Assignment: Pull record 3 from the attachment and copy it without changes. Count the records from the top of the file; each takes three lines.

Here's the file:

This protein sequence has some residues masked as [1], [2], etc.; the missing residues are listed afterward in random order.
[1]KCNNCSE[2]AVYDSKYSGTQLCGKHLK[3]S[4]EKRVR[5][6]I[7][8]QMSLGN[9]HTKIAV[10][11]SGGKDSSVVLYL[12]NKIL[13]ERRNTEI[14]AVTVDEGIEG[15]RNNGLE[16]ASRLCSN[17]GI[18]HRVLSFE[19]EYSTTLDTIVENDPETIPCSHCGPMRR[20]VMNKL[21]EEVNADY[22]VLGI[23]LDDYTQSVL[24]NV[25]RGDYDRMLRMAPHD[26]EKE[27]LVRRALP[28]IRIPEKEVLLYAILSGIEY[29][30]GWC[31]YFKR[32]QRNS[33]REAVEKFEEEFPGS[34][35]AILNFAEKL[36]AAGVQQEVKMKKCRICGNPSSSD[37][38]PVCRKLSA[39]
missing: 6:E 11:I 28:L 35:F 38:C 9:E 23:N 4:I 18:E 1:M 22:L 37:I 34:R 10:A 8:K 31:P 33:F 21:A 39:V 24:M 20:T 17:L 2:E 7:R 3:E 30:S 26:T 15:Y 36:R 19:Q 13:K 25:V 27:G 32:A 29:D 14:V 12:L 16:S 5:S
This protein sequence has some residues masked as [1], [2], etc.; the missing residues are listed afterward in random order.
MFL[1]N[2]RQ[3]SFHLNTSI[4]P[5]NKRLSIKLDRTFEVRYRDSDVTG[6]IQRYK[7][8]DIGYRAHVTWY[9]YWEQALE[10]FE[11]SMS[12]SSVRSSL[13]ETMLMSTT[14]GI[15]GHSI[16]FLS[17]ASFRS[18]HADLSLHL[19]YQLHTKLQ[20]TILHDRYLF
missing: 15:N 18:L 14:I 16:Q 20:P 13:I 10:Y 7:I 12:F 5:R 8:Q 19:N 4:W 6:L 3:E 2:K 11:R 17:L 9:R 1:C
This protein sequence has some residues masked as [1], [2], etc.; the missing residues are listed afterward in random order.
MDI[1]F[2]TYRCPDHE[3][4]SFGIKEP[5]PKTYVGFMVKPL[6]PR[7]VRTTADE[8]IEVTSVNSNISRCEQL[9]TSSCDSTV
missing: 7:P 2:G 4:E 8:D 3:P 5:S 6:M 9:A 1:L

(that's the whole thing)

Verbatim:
This protein sequence has some residues masked as [1], [2], etc.; the missing residues are listed afterward in random order.
MDI[1]F[2]TYRCPDHE[3][4]SFGIKEP[5]PKTYVGFMVKPL[6]PR[7]VRTTADE[8]IEVTSVNSNISRCEQL[9]TSSCDSTV
missing: 7:P 2:G 4:E 8:D 3:P 5:S 6:M 9:A 1:L